The Pro Football Hall of Fame, Canton, OH
...the pro football Hall of Fame in Canton, OH. Football is America's game, making this place America's secular temple.
While football developed in Pennsylvania, the Hall of Fame is located in Canton for historic reasons, the All American Football League, the precursor to the NFL, was founded here. This is where pro football really developed and grew into what it is today.
The museum is a mixture of exhibits, memorabilia, and great player information.
The initial room gives a chronological history of pro football, noting it's early development and its great early teams.
The old American Football League is given its due, highlighting players such as the Buffalo Bills quarterback (and former congressman and vice presidential candidate) Jack Kemp and New York Jets (when they actually played in New York) quarterback Joe Namath.
Jerseys worn at famous moments, like John Elway's "Drive" are on display.
Dynastic teams, like the Steelers of the 70s and the Raiders of old are given special billing. Futile teams, like the old Tampa Bay Buccaneers, also are given notice.
Classic players like Barry Sanders and classic moments like Charlie Joiner's performance against the Miami Dolphins in the 1982 playoffs are recognized here.
Johnny Unitas' 47 consecutive game touchdown pass record is highlighted. He was truly a special player.
One of my favorite items on display is Steve Christie's sneaker, used to kick the winning field goal during the miracle comeback game against the Houston Oilers.
First and foremost, however, this is a Hall of Fame. The busts of those enshrined here are on display.
Guys like Jim Brown, who may be the greatest running back ever to play the game.
"The Juice" OJ Simpson, who was enshrined here before (allegedly) killing his wife. He is currently using his cutting and slashing (football running) moves on golf courses throughout America looking for the real killer. Hey, I can't be too down on OJ though, I'm a Bills fan, have met OJ (he was a friendly guy) and saw his induction ceremony.
There's Joe Namath. He even looks drunk on his bust.
Buffalo Bills quarterback Jim Kelly, who I've seen play many times. Man he was great.
There's former Seattle Seahawks wide receiver and Oklahoma Congressman Steve Largent, who may be the last white wide receiver to get into the Hall of Fame. He'll also be remembered for losing the gubernatorial race in Oklahoma after declaring he was against cockfighting. They have a different electorate in Oklahoma.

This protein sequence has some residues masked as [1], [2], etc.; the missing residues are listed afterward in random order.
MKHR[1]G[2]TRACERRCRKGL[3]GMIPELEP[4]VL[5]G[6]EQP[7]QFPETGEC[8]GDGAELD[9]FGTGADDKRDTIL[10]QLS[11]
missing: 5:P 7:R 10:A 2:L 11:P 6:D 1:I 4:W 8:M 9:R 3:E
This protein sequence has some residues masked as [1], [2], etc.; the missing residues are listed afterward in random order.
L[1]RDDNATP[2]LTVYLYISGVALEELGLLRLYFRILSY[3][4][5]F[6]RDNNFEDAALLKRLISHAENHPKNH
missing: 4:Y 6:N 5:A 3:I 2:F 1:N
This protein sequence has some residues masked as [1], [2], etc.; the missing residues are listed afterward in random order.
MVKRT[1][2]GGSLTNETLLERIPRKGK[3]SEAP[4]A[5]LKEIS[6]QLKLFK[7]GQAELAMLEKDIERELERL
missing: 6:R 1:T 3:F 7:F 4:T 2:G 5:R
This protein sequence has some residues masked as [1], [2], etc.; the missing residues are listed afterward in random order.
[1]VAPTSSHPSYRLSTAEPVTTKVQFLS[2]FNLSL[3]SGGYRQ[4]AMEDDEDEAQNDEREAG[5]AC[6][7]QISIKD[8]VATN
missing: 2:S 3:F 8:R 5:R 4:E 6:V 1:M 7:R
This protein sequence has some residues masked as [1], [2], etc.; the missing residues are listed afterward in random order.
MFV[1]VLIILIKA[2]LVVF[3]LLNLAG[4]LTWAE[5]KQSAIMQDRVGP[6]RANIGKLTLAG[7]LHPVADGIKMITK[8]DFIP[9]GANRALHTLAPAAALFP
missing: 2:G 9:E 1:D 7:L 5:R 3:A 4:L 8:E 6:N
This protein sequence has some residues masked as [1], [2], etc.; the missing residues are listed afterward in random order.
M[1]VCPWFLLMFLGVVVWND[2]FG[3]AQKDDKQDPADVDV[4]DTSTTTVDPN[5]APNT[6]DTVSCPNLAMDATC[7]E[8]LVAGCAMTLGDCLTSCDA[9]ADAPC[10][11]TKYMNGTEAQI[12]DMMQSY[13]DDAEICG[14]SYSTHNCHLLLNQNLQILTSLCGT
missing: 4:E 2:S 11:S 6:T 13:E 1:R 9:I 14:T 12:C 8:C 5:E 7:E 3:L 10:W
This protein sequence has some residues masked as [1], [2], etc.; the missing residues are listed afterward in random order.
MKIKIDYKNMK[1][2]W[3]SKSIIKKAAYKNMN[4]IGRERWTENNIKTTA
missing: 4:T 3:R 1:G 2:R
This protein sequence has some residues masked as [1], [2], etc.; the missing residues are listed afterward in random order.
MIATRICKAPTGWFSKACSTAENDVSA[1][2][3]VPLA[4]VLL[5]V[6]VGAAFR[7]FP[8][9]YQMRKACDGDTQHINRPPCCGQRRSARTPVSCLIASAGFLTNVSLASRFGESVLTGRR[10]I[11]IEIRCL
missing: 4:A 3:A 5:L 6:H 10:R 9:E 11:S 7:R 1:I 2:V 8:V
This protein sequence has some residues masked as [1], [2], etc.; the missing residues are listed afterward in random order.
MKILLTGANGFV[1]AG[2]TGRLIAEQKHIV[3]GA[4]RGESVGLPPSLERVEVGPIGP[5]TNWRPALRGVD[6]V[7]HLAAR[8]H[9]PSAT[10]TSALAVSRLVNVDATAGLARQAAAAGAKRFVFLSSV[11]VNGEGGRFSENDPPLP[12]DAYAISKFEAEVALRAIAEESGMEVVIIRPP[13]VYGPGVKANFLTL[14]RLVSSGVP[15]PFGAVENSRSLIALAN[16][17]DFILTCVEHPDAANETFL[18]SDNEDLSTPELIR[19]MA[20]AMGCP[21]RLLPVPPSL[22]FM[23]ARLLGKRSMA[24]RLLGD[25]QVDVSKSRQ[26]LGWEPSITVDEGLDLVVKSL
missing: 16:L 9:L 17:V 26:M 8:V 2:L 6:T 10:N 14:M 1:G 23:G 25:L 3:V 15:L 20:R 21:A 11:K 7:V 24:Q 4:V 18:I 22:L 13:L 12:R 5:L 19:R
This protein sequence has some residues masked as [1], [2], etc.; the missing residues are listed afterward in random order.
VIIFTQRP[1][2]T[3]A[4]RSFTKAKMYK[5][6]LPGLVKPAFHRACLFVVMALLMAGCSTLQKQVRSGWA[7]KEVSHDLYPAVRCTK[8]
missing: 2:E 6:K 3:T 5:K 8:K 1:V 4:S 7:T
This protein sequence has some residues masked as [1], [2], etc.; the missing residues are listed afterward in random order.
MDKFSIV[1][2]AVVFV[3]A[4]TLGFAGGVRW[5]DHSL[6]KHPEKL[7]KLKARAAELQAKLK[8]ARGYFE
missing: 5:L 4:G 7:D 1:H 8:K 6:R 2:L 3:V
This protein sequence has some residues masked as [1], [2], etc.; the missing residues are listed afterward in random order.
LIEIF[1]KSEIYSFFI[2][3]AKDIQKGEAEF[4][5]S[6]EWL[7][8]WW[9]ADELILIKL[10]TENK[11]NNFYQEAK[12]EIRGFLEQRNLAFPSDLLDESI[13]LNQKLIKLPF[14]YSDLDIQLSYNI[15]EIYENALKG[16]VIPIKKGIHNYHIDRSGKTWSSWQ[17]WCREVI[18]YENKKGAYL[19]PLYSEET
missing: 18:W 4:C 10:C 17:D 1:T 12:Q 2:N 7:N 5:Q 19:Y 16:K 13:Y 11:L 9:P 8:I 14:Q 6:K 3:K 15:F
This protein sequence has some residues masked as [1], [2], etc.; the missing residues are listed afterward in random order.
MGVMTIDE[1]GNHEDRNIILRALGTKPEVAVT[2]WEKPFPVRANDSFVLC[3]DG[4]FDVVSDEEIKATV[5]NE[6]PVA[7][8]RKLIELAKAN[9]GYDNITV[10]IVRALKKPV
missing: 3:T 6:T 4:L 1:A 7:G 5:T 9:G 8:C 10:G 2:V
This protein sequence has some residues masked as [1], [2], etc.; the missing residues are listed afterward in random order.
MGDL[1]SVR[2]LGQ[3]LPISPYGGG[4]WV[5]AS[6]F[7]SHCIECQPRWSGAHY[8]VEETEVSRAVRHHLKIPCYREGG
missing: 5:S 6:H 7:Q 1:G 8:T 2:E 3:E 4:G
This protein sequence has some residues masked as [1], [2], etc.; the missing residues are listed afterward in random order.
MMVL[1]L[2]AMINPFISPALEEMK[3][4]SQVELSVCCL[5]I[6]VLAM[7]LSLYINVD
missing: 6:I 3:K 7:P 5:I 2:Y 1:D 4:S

James Lofton, a former Green Bay Packers wide receiver, will be remembered (by me) more for his play on the great Buffalo Bills teams of the early 90s.
My all-time favorite coach, and great guy, Marv Levy is on display. Where would you rather be than right here, right now? Here are some great quotes from Levy.
There is a section in the hall that talks about non-NFL history. It pokes fun at other leagues, like the old World Football League that apparently went bankrupt.
Jim Kelly's uniform from the USFL's Houston Gamblers is on display. Kelly had a great career there before going to the Bills.
Each team has a display for it's Hall of Fame members.
This is the old New York Jets helmet. This is what they wore when they actually played in New York. They have since moved to New Jersey and added an "NY" to their helmet. Leon Hess sucks.
Why did the Tampa Bay Buccaneers ever change from this helmet?
Old helmets are shown throughout the building. This is the old New England Patriot's helmet. Man, I wouldn't want to mess with guys wearing those.
Photographs of football players and fans are hung in the hallways. This is one of depressed Minnesota Vikings fans. They are probably used to disappointment by now.
The football videogame Madden is on display. It's probably the greatest sports game ever made.
In the end, this is what they all play for: the Vince Lombardi Trophy that goes to the Super Bowl winner.
I was elated to have the chance to go to Canton. If you're a football fan, you must go sometime.